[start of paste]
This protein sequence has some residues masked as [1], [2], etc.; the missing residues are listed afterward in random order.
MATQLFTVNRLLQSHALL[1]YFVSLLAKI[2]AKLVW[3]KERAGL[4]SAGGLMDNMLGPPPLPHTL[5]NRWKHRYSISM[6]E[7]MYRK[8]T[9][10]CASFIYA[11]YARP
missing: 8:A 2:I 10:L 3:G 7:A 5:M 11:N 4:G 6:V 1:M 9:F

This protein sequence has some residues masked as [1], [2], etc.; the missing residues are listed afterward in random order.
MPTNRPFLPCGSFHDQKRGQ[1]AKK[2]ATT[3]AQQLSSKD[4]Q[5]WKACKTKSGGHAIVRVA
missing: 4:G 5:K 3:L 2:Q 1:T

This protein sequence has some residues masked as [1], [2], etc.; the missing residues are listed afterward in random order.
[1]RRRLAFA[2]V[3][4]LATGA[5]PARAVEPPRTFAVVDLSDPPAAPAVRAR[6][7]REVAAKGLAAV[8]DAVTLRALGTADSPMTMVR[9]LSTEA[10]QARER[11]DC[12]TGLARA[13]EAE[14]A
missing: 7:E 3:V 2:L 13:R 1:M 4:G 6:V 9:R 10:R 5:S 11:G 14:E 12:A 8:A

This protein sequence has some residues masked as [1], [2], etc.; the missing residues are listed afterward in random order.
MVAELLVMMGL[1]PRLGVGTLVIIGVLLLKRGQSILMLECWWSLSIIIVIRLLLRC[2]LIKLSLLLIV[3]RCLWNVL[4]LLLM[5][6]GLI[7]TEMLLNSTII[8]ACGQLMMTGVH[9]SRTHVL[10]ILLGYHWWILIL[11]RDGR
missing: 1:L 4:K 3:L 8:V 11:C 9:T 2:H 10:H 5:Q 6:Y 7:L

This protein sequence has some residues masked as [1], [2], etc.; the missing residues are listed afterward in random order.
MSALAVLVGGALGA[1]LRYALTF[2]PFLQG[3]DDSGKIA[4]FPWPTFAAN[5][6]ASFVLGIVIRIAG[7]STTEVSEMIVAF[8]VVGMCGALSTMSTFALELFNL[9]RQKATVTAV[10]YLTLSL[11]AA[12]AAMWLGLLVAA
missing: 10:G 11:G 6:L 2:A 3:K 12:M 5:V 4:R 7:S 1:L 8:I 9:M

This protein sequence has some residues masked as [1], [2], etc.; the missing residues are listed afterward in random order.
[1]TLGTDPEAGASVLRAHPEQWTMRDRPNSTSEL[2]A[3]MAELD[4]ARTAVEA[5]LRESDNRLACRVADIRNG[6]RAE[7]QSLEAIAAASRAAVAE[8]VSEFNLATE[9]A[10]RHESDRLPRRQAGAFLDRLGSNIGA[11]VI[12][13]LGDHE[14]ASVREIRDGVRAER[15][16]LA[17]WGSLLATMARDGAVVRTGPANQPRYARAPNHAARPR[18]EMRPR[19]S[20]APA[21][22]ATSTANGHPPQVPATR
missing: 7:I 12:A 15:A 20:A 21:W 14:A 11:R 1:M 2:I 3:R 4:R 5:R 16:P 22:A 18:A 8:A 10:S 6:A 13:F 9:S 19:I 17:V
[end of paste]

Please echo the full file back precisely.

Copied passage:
This protein sequence has some residues masked as [1], [2], etc.; the missing residues are listed afterward in random order.
MATQLFTVNRLLQSHALL[1]YFVSLLAKI[2]AKLVW[3]KERAGL[4]SAGGLMDNMLGPPPLPHTL[5]NRWKHRYSISM[6]E[7]MYRK[8]T[9][10]CASFIYA[11]YARP
missing: 8:A 2:I 10:L 3:G 7:A 5:M 11:N 4:G 6:V 1:M 9:F

This protein sequence has some residues masked as [1], [2], etc.; the missing residues are listed afterward in random order.
MPTNRPFLPCGSFHDQKRGQ[1]AKK[2]ATT[3]AQQLSSKD[4]Q[5]WKACKTKSGGHAIVRVA
missing: 4:G 5:K 3:L 2:Q 1:T

This protein sequence has some residues masked as [1], [2], etc.; the missing residues are listed afterward in random order.
[1]RRRLAFA[2]V[3][4]LATGA[5]PARAVEPPRTFAVVDLSDPPAAPAVRAR[6][7]REVAAKGLAAV[8]DAVTLRALGTADSPMTMVR[9]LSTEA[10]QARER[11]DC[12]TGLARA[13]EAE[14]A
missing: 7:E 3:V 2:L 13:R 1:M 4:G 6:V 9:R 10:R 5:S 11:G 14:E 12:A 8:A

This protein sequence has some residues masked as [1], [2], etc.; the missing residues are listed afterward in random order.
MVAELLVMMGL[1]PRLGVGTLVIIGVLLLKRGQSILMLECWWSLSIIIVIRLLLRC[2]LIKLSLLLIV[3]RCLWNVL[4]LLLM[5][6]GLI[7]TEMLLNSTII[8]ACGQLMMTGVH[9]SRTHVL[10]ILLGYHWWILIL[11]RDGR
missing: 1:L 4:K 3:L 8:V 11:C 9:T 2:H 10:H 5:Q 6:Y 7:L

This protein sequence has some residues masked as [1], [2], etc.; the missing residues are listed afterward in random order.
MSALAVLVGGALGA[1]LRYALTF[2]PFLQG[3]DDSGKIA[4]FPWPTFAAN[5][6]ASFVLGIVIRIAG[7]STTEVSEMIVAF[8]VVGMCGALSTMSTFALELFNL[9]RQKATVTAV[10]YLTLSL[11]AA[12]AAMWLGLLVAA
missing: 10:G 11:G 6:L 2:A 3:K 12:M 5:V 4:R 7:S 1:L 8:I 9:M

This protein sequence has some residues masked as [1], [2], etc.; the missing residues are listed afterward in random order.
[1]TLGTDPEAGASVLRAHPEQWTMRDRPNSTSEL[2]A[3]MAELD[4]ARTAVEA[5]LRESDNRLACRVADIRNG[6]RAE[7]QSLEAIAAASRAAVAE[8]VSEFNLATE[9]A[10]RHESDRLPRRQAGAFLDRLGSNIGA[11]VI[12][13]LGDHE[14]ASVREIRDGVRAER[15][16]LA[17]WGSLLATMARDGAVVRTGPANQPRYARAPNHAARPR[18]EMRPR[19]S[20]APA[21][22]ATSTANGHPPQVPATR
missing: 7:I 12:A 15:A 20:A 21:W 14:A 11:R 1:M 2:I 3:R 4:R 5:R 16:P 22:A 18:A 8:A 10:S 6:A 13:F 9:S 19:I 17:V